A good read on motor oil

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Actually I have a '71 fastback (M code, 1F interior code, V exterior code paint); a '73 Grande' (Q code, 6E code exterior paint; FF code interior) all original, owned since new, original paint, vinyl top, interior, engine has never been opened up and a '73 convertible (Was an H code) (3B code exterior paint; CB code interior) currently restomoding her.
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Good article. I’ve been told by various auto mechanics and engineers,(there opinions) for older cars the best solution is a conventional oil with a ZDDP additive. Synthetic oils tend to rot out gaskets on either original non rebuilt engines and/or older rebuilds causing oil leaks.
 
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Good article. I’ve been told by various auto mechanics and engineers,(there opinions) for older cars the best solution is a conventional oil with a ZDDP additive. Synthetic oils tend to rot out gaskets on either original non rebuilt engines and/or older rebuilds causing oil leaks.
Synthetic will not rot out gaskets. It will remove the gunk from the cracks in the gasket revealing the leak. It will also clean most of the carbon out of the ring grooves allowing the rings to move more freely and seal better and reduce consumption. I'm not a fan of most oil additives, including ZDDP additives. Each oil manufacturer formulates their additive packages (ant-wear, anti-foaming, viscosity modifiers, level and kind of ZDDP, etc.) somewhat differently. Introducing additives outside of the formulation can have adverse effects, like ZDDP overdose for example. Is synthetic appropriate for all engines in all situations, probably not. Chuck
 

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I agree with c9zx. The current synthetic oils out there are a blend and safe to use on older engines.. I contacted Amalie oil and was enlightened by their response.. No worries now on my 68 Galaxie engine..
 
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Synthetic will not rot out gaskets. It will remove the gunk from the cracks in the gasket revealing the leak. It will also clean most of the carbon out of the ring grooves allowing the rings to move more freely and seal better and reduce consumption. I'm not a fan of most oil additives, including ZDDP additives. Each oil manufacturer formulates their additive packages (ant-wear, anti-foaming, viscosity modifiers, level and kind of ZDDP, etc.) somewhat differently. Introducing additives outside of the formulation can have adverse effects, like ZDDP overdose for example. Is synthetic appropriate for all engines in all situations, probably not. Chuck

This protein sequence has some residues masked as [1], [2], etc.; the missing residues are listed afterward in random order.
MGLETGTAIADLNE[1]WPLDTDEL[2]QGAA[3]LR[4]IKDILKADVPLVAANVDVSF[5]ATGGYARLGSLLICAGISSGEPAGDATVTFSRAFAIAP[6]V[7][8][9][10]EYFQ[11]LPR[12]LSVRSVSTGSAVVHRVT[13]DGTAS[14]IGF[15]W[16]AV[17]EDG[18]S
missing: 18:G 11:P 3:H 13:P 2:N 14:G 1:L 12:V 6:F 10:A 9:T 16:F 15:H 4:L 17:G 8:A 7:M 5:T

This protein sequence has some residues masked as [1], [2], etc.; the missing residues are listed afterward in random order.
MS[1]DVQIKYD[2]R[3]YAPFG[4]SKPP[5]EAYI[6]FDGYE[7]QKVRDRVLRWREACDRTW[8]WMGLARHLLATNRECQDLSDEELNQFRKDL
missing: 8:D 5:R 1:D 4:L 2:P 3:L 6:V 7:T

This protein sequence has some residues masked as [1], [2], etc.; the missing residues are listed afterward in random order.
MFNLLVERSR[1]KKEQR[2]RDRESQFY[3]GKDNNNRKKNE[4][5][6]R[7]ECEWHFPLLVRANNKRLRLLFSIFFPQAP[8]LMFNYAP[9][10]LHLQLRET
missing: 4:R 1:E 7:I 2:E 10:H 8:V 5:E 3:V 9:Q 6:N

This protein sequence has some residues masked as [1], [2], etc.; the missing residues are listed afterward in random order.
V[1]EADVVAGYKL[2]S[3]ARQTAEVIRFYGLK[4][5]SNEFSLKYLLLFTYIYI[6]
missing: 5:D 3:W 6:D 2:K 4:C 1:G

Great explanation!
 
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called racing oil because it does not meet the current engine oil standards. It does protect flat tappet cams and is not formulated to be better for diesels or gasoline engines. Most racing oils are designed to be drained after every race but this stuff has anti corrosion and oxidative stability. Diesel specific oils (modern) are not designed to handle the water vapor that a gas engine puts out. There are other oils out there but this one was recommended to me by someone who actually has his own engine oil formulation but does not advertize this or sell it to anyone. Probably for liability issues or sponsorship or to keep it from being analized or to keep the formula from being changed or whatever. Nascar doesn't use tide in the car either right.
 
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A follow up article on ZDDP additives. It touches on ZDDP overdose. Chuck
I bookmarked that link. Interesting indeed. I think I'll be using a different oil in Spring when the car is on the road again. in the past, I've used Castrol GTX 10W30 plus ZDDP. May have been not such a good idea!
 

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I've been running Rotella T4 conventional 10W30 with good results. Seeing that Castrol has now released their "Classic" 20W50 that's intended for flat tappet engines, hopefully they'll release a 10W30 or 10W40 in the near future for the factory stock types. The 20W50 is $25 for a 5 quart jug, which sure beats the $8~$15/qt price of the "specialty" high zinc conventional oils.